Learning about Technology

A few weeks ago, several lower school teachers attended a technology retreat organized by the AIMS (Association of Independent Maryland Schools) organization. The purpose of the retreat every year is to gather together independent school teachers and school leaders that are involved with STEM or technology programs in their institutions. New products are introduced, topics are put on the table, and conversations take place that lead to new ideas.

 

One workshop topic was on diversity and technology. We discussed technology access and the ability of technology to empower learning for all students equally. It was fascinating to hear schools discuss their commitment to diversity in all aspects of school education.

 

Another valuable gathering was on the topic of teaching digital citizenship. Parents often have a love/hate relationship with their children’s devices- and for good reason. It takes tremendous effort to stay on top of what students can and want to do via the Internet. Schools feel this responsibility as well. We need to be mindful of monitoring and limiting the use of devices to educational purposes, and we feel a compelling mission to teach respect for this very powerful medium. Schools shared their best practices including hosting mandatory parent nights, holding parent coffees to share ideas, surveying students about what they are allowed and not allowed to do at home, helping parents build “good” uses for technology with their children like creating a digital family cookbook or researching the family vacation, and having a “tech corner” section on their school website that keeps parents up to date by teaching them about new technology fads. The conversation was led by Robbye Fox, a member of the PEP or Parent Encouragement Program. I have included links to her blog posts and organization below.

Robbye Fox Blog Link

PEP organization link

 

Coding was a popular topic of several workshops. Our science teachers, Barry James and Ellen Rizzuto, were excited about the presentations involving lower school robotics and coding programs. We brainstormed what seemed appropriate for each age boy in our lower school and will continue the conversation next year as we work to integrate technology, makerspace, and coding into our grade level curriculums.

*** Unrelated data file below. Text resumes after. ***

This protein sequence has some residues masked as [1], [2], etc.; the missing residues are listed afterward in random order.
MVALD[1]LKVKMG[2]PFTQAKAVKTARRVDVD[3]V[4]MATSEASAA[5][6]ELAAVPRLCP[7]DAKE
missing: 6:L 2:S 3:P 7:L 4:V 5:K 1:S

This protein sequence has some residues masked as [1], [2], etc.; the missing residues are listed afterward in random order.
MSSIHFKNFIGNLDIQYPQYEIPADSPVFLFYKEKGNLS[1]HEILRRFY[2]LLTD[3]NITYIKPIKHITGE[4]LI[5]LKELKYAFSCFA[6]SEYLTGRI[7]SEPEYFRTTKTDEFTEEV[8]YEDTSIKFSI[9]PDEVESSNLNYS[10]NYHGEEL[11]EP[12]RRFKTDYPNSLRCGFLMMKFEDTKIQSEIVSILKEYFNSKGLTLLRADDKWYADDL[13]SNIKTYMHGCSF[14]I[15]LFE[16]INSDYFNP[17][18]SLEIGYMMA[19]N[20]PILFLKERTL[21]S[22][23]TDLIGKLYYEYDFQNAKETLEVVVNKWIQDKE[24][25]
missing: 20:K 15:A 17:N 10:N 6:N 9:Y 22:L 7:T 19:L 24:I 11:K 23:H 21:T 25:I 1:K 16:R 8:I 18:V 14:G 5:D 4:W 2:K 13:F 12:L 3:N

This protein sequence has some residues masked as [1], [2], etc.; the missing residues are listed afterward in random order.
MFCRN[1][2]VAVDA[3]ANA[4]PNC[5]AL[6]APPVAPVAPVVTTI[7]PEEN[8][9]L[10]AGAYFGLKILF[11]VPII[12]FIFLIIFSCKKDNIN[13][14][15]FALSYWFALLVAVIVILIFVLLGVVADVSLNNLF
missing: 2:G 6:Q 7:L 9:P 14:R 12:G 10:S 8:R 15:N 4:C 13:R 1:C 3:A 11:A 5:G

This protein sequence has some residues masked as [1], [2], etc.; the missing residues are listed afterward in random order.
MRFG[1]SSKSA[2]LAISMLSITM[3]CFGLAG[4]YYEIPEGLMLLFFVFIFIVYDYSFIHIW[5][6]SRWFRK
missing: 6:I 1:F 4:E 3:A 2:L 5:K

All of us left with wonderful take-aways for Gilman lower school. Look for more blog entries about the ways technology is playing an increasingly valuable role in learning at school. Also watch for more information about how we are looking into ways of supporting family and school-wide efforts to keep our boys safe while on-line.

 

 

I hope that my communication with you each week encourages “talking points” to inspire conversation with your son or sons. Here are some “talking points” based on recent school events.

 

 

  • If you are in Kindergarten- What did you think of the Reptile Man who visited school recently? What was your favorite reptile of the group?

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  • If you are in Prep-One- Did you enjoy your recent trip to the zoo? Did you see any reptiles like the ones that came to school this week? What was your favorite song from the spring concert?
  • If you are in First Grade- How was your experience of Pioneer Day? Was it hard to learn all the lines for your play? What Pioneer food did you enjoy eating the most? How did you do at horseshoe toss? Did you enjoy making clay pots in art class?

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  • If you are in Second Grade- Are fidget spinners still the rage at school? Did you enjoy singing at the lower school spring concert? What was your favorite song?
  • If you are in Third Grade- What was your overall impression of climbing the Alpine Tower? Did you challenge yourself and help support others in their challenges?
  • If you are in Fourth Grade- Which homeroom won the water polo tournament? Was there good sportsmanship throughout the games?
  • If you are in Fifth Grade- How did the water polo tournament go for fifth grade? Who won and how were they victorious? What strategies did your team use? What pattern did you paint on your Colonial plate?

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